Worldwide Demonstrations Follow Charlie Hebdo Massacre

PHOTO: People gather to pay respect for the victims of a terror attack against a satirical newspaper, in Paris, in Paris, Jan. 7, 2015. PlayThibault Camus/AP Photo
WATCH Terror Attack in Paris Kills Twelve

Thousands of demonstrators gathered Wednesday at the Place de la Republique after the shooting deaths at a French satirical newspaper in Paris.

Many who poured into Place de la Republique in eastern Paris near the site of the noontime attack waved papers, pencils and pens.

The messages of condolence, outrage and defiance over the Paris terrorist attack on a newspaper office spread quickly around the world Wednesday with thousands of people taking to the streets to protest the killings and using the slogan "Je Suis Charlie" on social media.

PHOTO: People gather at the Place Royale in Nantes to show their solidarity for the victims of the attack by unknown gunmen on the offices of the satirical weekly, Charlie Hebdo, in Paris, Jan. 7, 2015. Georges Gobet/AFP/Getty Images
People gather at the Place Royale in Nantes to show their solidarity for the victims of the attack by unknown gunmen on the offices of the satirical weekly, Charlie Hebdo, in Paris, Jan. 7, 2015.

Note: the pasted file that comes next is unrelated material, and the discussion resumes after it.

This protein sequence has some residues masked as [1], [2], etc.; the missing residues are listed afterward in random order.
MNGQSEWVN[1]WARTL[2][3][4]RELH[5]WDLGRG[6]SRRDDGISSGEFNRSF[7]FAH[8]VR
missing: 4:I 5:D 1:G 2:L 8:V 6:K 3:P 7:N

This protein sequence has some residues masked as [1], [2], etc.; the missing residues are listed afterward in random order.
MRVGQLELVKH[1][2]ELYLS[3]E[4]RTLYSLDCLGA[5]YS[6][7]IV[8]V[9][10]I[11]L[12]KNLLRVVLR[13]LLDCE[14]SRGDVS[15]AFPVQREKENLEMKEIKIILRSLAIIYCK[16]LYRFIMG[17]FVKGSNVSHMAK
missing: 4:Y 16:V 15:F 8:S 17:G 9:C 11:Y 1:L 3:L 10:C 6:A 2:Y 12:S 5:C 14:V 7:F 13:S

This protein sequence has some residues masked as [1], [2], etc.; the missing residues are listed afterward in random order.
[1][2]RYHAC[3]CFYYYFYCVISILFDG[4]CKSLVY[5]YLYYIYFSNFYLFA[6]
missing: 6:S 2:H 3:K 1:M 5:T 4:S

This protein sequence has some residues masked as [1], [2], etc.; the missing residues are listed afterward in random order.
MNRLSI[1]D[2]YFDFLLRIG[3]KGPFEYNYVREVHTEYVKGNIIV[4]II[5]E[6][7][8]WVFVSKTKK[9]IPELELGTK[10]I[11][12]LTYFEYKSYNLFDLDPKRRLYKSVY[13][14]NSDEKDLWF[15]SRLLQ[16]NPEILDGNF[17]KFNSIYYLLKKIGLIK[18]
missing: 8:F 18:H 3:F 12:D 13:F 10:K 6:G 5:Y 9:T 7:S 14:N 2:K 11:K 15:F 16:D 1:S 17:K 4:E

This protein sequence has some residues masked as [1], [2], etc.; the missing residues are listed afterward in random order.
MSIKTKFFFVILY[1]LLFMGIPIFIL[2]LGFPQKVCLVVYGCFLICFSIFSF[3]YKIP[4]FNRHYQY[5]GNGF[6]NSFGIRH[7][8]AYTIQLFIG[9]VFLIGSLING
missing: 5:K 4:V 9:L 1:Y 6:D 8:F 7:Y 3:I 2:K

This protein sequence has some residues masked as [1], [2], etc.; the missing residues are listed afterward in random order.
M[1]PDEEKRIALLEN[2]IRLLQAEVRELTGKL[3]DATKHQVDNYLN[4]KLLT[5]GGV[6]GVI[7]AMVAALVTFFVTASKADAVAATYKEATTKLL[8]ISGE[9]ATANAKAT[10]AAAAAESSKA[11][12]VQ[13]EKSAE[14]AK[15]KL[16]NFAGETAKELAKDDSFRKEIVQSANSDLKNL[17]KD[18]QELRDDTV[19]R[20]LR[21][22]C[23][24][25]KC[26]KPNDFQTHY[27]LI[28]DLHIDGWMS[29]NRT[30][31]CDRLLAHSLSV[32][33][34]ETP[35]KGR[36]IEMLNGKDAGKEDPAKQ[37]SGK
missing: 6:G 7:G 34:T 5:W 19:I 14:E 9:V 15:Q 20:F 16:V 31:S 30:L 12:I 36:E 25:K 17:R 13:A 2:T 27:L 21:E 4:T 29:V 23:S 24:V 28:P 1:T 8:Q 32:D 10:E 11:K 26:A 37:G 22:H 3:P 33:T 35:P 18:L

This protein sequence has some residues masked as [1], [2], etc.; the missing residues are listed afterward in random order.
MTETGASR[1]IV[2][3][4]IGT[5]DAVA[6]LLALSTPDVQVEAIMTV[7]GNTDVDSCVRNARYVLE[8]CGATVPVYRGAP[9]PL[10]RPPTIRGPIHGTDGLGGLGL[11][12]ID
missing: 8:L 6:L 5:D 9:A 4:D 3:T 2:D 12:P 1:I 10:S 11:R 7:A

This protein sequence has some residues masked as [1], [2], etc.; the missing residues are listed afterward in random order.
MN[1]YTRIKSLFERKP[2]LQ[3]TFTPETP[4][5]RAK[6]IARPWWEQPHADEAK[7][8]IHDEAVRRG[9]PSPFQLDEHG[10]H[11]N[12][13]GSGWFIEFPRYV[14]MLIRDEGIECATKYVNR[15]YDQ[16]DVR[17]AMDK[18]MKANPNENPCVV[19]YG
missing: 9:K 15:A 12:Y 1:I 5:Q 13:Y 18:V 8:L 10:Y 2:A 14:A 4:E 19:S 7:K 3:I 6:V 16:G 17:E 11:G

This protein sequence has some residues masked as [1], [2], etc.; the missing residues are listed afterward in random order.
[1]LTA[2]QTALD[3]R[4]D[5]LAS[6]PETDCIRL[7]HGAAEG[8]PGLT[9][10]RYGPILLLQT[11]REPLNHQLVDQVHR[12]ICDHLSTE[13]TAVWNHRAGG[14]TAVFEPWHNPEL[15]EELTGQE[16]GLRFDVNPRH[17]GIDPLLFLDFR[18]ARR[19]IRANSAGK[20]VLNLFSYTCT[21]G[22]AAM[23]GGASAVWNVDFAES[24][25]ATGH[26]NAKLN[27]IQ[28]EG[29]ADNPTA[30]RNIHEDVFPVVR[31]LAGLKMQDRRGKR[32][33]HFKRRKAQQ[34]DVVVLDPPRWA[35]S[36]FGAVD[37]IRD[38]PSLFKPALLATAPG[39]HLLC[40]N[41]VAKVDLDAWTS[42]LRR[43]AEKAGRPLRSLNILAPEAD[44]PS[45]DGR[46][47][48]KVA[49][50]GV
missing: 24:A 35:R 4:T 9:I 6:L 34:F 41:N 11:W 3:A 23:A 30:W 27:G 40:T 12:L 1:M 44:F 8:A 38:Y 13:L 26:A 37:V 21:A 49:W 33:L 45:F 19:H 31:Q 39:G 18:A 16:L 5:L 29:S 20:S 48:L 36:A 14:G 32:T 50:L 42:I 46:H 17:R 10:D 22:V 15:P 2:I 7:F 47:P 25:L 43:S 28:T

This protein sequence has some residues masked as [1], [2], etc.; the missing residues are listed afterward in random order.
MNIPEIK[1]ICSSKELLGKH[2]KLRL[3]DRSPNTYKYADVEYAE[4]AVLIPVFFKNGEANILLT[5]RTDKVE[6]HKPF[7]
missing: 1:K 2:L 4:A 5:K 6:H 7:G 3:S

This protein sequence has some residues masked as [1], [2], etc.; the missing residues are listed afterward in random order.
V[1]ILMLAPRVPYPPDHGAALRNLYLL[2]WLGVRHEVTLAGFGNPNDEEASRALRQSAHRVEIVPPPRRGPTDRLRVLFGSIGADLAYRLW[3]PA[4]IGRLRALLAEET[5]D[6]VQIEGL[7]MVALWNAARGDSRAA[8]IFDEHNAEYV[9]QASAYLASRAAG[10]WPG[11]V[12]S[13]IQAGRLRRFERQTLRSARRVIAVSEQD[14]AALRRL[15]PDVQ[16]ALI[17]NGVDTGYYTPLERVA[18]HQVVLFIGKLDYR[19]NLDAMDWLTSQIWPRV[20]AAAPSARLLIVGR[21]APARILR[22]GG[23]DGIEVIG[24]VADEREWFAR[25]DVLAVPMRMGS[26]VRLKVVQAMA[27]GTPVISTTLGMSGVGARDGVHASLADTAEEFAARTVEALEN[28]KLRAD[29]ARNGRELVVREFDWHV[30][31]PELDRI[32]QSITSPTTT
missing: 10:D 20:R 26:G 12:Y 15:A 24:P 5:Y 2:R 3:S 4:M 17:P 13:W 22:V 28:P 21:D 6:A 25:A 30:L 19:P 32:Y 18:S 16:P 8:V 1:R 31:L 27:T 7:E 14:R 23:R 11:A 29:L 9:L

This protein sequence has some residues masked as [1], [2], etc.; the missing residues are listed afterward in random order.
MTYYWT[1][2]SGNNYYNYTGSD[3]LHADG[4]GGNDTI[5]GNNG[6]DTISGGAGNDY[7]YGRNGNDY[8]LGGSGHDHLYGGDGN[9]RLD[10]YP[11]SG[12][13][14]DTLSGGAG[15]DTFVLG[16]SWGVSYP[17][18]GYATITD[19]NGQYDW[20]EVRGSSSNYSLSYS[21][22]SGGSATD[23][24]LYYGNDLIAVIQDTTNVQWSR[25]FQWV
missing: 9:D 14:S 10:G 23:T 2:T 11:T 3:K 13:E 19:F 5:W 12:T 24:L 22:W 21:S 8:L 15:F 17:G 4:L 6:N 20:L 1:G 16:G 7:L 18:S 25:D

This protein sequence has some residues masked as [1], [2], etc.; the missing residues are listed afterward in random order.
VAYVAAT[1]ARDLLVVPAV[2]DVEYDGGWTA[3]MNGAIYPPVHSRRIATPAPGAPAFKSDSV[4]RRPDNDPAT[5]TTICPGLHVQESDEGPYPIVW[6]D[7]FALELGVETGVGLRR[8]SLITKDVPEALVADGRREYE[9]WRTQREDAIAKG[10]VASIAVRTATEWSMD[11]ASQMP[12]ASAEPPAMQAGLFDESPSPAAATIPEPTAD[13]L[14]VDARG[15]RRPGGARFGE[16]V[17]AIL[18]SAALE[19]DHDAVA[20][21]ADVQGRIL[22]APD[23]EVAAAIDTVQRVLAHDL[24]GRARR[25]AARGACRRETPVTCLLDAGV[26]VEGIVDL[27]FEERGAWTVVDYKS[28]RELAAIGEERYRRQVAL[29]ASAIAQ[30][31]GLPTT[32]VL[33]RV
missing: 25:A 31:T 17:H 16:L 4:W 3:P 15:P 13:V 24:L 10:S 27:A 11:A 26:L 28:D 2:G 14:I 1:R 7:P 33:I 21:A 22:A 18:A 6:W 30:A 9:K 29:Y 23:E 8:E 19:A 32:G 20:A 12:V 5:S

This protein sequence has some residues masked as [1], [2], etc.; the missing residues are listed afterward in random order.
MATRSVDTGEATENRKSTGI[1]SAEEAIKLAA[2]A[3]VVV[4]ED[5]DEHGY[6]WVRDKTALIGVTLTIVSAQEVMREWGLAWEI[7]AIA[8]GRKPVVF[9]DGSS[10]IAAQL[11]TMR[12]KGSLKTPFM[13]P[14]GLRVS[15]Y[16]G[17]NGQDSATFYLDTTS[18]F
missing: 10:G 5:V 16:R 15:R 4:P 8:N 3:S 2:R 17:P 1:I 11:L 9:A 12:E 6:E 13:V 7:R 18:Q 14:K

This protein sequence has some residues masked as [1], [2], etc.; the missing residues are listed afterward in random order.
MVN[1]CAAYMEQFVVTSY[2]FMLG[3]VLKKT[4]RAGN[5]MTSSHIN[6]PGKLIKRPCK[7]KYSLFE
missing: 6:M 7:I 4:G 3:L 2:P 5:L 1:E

Demonstrations, including some silent vigils, took place in some U.S. cities, at London's Trafalgar Square, in front of the Brandenburg Gate in Berlin, in Madrid, Brussels, Nice and elsewhere.

"No matter what a journalist or magazine has to say, even if it is not what the majority of people think, they still have the right to say it without feeling in danger, which is the case today," said Alice Blanc, a London student who is originally from Paris and was among those in the London crowd, estimated in the hundreds.

PHOTO: Demonstrators gather at the Place de la Republique after a shooting at a French satirical newspaper in Paris, Jan. 7, 2015. Christophe Ena/AP Photo
Demonstrators gather at the Place de la Republique after a shooting at a French satirical newspaper in Paris, Jan. 7, 2015.

In San Francisco, hundreds of people held pens, tiny French flags and signs that read "I am Charlie" up in the air outside the French Consulate in the financial district. A handful of the participants lit candles that spell out "Je Suis Charlie," while others placed pens and pencils and bouquets of white carnations and red roses by the consulate's door.

Julia Olson, of Nimes, France, said she wanted to be in the company of other people after hearing the news.

"There is nothing we can do but be together," the 26-year-old said.

Several hundred people gathered in Manhattan's Union Square amid chants of "We are not afraid" and holding signs in English and French saying "We are Charlie."

In Seattle, about 100 people assembled near the French Consulate office with many holding signs in support of the victims.

The Associated Press contributed to this report.